I bought a used car from a dealership. Within two months it needed multiple repairs. Should the dealer have to pay for these repairs?

Two months ago, I bought a 9-year old Toyota Corolla from a dealership. It had 105,000 kms. I paid $8,000. Within two weeks, the driveshaft failed. Two weeks later, the power steering went. Now the brakes and suspension need major work. Can I look to the dealer to cover these repairs?

Dan

Dan

Courtenay, BC

There are several factors that go into determining the rights of the parties on the sale of a used vehicle that has a problem. They include who the parties are, what they discussed, whether they had a written contract, the age and condition of the vehicle, the price paid, and the nature of the problem(s).

When you buy a used vehicle from a car dealer, certain conditions are implied under the law. The vehicle must be:

  • fit for the purpose you bought it for

  • of merchantable quality

  • durable for a reasonable period of time

  • as described by the dealer

These conditions are sometimes referred to as the legal warranty. They are established by this law. They apply regardless of whether the dealer mentions them, and are in addition to any warranty the dealer or manufacturer provide. (Note that with a used vehicle, a contract of sale can exclude these conditions — as long as it clearly does so.)

If the conditions aren't met, the dealer is said to have breached the legal warranty. 

In your situation, you could argue the vehicle wasn’t durable for a reasonable period of time. What is a reasonable time will depend on many factors, including:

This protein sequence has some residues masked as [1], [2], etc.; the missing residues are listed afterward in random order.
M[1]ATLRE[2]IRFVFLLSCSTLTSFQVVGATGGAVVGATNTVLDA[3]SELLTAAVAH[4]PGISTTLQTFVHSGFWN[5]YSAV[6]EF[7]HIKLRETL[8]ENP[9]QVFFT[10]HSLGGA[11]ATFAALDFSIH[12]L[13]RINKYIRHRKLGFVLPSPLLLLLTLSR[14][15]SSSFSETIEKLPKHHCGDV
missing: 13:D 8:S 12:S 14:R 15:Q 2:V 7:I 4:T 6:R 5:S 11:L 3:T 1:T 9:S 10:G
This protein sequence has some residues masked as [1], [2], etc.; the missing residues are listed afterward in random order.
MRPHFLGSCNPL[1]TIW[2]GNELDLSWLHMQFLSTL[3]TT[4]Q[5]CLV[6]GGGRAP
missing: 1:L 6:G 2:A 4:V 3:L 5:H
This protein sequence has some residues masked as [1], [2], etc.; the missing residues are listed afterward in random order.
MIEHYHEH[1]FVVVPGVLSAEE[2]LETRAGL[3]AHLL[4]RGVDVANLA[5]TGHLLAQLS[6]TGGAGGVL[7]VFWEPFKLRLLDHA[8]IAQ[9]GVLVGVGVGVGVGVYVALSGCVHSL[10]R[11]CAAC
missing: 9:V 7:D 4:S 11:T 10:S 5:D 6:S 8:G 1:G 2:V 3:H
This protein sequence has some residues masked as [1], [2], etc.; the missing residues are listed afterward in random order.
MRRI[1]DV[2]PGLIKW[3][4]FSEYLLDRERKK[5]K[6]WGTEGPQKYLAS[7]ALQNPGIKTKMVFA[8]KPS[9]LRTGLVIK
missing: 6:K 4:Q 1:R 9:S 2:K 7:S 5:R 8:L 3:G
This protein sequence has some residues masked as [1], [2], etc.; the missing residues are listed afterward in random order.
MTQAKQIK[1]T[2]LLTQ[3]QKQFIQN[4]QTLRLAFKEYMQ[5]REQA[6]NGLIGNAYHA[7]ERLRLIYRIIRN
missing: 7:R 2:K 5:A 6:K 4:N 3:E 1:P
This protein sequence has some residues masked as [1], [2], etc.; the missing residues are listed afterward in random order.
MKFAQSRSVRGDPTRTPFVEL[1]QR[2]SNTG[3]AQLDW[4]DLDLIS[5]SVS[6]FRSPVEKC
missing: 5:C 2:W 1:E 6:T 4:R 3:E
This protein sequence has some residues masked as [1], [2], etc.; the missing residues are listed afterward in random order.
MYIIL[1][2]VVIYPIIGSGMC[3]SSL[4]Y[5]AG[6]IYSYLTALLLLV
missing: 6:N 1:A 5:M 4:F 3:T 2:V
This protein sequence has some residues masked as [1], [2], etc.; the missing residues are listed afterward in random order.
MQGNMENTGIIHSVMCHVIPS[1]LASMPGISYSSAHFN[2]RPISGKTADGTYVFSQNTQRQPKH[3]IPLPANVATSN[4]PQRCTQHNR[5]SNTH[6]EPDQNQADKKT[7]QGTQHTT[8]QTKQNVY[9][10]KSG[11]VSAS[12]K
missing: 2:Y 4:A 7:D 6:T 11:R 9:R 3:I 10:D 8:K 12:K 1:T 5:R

• the age and condition of the vehicle  

  • the price paid for it

  • the nature of the problem

  • the discoverability of the problem

  • the use of the vehicle after the purchase

An undetected problem that arises from the regular wear, tear and age of a used vehicle will not result in a breach the implied warranty of durability. For example, in one case an 8-year-old car with 140,000 kms, bought for $5,700, was found to be durable for a reasonable period of time even though its engine failed after one month of normal driving.

That said, when a vehicle with moderate use has extensive problems in a short period of time after the sale, there is an argument the durability condition has not been met. This case is an example. 

If you can show the dealer breached the legal warranty, they can be required to pay for the repairs. For claims of under $5,000, you can apply to work out your dispute with the Civil Resolution Tribunal. This is a cheaper and faster option than going to court. 

Our page on if you have a problem with a used car you bought from a dealer provides more detail on your rights and options. For example, it includes a template for a complaint letter you could send to the dealer. 

Mario Garcia

Mario Garcia

Ratcliff LLP
  • Reviewed in June 2019
  • This information applies to British Columbia, Canada

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